Earlier this month, military authorities announced that suicides amongst active-duty soldiers had slowed in 2010, while suicides amongst reservists and people in the National Guard had increased. It was proof, they said, that the frequent psychological screenings active-duty personnel receive were working, and that reservists and guardsmen, who are more removed from the military’s medical bureaucracy, simply need to begin undergoing more health checks. This new data, that American soldiers are now more dangerous to themselves than the insurgents, flies right in the face of any suggestion that things are “working.” Even if something’s working, the system is still very, very broken.

One of the problems hindering the military’s attempt to address soldier suicides is that there’s no real rhyme or reason to what kind of soldier is killing himself. While many suicide victims are indeed afflicted with Post Traumatic Stress Disorder after facing heavy combat in the Middle East, many more have never even been deployed. Of the 112 guardsmen who committed suicide last year, more than half had never even left American soil.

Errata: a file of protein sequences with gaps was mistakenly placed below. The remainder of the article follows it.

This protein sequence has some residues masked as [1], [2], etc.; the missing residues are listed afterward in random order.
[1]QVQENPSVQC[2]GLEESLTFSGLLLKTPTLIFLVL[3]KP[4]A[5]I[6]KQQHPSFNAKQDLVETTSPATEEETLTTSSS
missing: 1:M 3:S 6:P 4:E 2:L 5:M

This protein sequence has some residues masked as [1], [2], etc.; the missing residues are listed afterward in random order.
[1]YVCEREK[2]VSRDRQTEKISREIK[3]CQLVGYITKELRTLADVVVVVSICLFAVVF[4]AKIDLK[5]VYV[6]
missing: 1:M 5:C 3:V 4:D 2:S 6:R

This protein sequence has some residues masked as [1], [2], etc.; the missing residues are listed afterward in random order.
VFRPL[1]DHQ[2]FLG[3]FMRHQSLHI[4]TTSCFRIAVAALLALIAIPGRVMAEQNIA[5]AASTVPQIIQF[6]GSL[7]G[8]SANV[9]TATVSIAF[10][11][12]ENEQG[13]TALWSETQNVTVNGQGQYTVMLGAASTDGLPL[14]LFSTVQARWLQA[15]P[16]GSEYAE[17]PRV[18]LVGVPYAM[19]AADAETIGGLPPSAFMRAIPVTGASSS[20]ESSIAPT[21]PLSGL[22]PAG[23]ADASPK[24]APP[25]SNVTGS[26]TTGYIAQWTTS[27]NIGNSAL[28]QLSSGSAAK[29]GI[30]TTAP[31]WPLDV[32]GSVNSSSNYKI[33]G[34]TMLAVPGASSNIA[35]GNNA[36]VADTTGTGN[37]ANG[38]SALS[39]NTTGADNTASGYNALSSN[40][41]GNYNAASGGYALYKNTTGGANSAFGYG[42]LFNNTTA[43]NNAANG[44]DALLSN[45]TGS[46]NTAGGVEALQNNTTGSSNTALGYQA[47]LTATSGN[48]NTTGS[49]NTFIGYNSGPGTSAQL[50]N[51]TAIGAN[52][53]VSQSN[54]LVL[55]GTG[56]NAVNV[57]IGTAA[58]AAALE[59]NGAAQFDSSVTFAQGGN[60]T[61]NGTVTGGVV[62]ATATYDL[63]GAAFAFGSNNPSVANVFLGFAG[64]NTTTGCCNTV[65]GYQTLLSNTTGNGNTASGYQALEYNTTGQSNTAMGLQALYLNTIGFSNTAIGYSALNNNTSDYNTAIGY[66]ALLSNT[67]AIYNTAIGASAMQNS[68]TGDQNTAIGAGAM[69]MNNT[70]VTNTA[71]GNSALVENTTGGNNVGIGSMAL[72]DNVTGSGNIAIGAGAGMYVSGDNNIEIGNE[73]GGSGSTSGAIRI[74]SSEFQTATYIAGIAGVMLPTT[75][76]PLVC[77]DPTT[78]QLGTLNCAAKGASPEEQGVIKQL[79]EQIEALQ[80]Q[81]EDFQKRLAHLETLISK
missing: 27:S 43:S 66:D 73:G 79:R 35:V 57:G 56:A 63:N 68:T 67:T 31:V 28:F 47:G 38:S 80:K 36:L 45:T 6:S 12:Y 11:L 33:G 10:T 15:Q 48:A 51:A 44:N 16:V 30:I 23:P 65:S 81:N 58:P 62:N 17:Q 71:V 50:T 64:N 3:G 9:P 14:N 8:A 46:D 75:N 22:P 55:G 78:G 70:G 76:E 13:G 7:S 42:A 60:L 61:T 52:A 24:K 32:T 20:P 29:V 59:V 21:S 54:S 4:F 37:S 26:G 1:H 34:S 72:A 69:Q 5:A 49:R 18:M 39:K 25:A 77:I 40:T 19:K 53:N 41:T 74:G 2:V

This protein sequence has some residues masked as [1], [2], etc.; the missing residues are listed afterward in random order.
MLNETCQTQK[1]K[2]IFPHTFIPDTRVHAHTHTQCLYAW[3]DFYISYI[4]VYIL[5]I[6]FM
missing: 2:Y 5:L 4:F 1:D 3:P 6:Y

“If you think you know the one thing that causes people to commit suicide, please let us know,” Army Vice Chief of Staff General Peter Chiarelli told the Army Times, “because we don’t know what it is.”

“Treasure your exceptions”

“If I may throw out a word of counsel to beginners, it is: Treasure your exceptions! When there are none, the work gets so dull that no one cares to carry it further. Keep them always uncovered and in sight. Exceptions are like the rough brickwork of a growing building which tells that there is more to come and shows where the next construction is to be.”

William Bateson, in The Method and Scope of Genetics, 1908.



original post and .pdf of Bateson’s article, “Treasure your exceptions”.